The vampire bat has pretty wicked teeth, with the first two upper pairs forming three bladed spikes which it uses to pierce the flesh of animals, and then open a gouge. Specialized enzymes in its saliva prevent blood clotting, and it uses a thin, slender and scoop-shaped tongue to lap up the flowing blood. Vampire bats do not suck through their teeth, unlike fictional vampires. All of a vampire bat's teeth are thin blades, none of them broad or multi-cuspidate, as in bats specialized for insect eating (most of them) or even nectar feeders, though all bast fall back on insects as needed.
I like how you've made the position of the eye very clear.
...does this one do mammals or avians? i know they specialize, but i don't remember which species does which feeding... lol...
Desmodus rotundus is, I think, a mammal specialist. I do not think their dentition varies much depending, but I've not looked too closely.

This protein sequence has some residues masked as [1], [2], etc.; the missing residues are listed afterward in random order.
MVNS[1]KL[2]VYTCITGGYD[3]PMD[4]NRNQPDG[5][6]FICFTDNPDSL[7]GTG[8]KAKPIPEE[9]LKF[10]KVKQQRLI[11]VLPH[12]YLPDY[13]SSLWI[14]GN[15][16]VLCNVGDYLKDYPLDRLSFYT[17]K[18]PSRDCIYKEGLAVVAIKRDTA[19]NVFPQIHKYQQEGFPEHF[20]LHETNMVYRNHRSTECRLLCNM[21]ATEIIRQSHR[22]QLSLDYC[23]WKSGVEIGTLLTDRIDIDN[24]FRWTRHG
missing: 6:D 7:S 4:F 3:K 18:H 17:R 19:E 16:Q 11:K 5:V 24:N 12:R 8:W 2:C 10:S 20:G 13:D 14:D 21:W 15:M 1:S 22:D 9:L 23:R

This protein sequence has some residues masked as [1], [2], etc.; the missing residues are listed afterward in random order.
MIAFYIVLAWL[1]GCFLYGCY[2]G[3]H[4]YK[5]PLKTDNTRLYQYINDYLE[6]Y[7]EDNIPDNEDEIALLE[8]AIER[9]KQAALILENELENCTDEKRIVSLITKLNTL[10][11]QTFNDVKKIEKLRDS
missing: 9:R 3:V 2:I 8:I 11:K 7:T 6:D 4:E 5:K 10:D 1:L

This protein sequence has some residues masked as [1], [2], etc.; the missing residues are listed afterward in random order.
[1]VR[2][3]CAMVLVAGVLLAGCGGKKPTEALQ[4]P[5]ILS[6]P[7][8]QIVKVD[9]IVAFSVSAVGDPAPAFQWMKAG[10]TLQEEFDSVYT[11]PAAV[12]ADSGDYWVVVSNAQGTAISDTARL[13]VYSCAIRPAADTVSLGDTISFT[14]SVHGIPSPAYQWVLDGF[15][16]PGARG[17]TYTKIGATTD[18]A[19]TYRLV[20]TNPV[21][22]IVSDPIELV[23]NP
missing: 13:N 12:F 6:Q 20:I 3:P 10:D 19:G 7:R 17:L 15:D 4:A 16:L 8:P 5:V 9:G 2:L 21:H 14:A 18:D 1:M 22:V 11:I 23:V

It seems vampires in fiction usually have tiger fangs (go figure) or snake fangs, but this kind of dentition would have been way cooler.
The German film "Nosferatu" and the "making of" "Shadow of the Vampire" both made the creature with a pair of incisors which did the dirty work, but it still drank in "true" vampire fashion, while latching on, teeth embedded.
Wow, bats are cool AND quite underrated!
Great drawing, Jaime!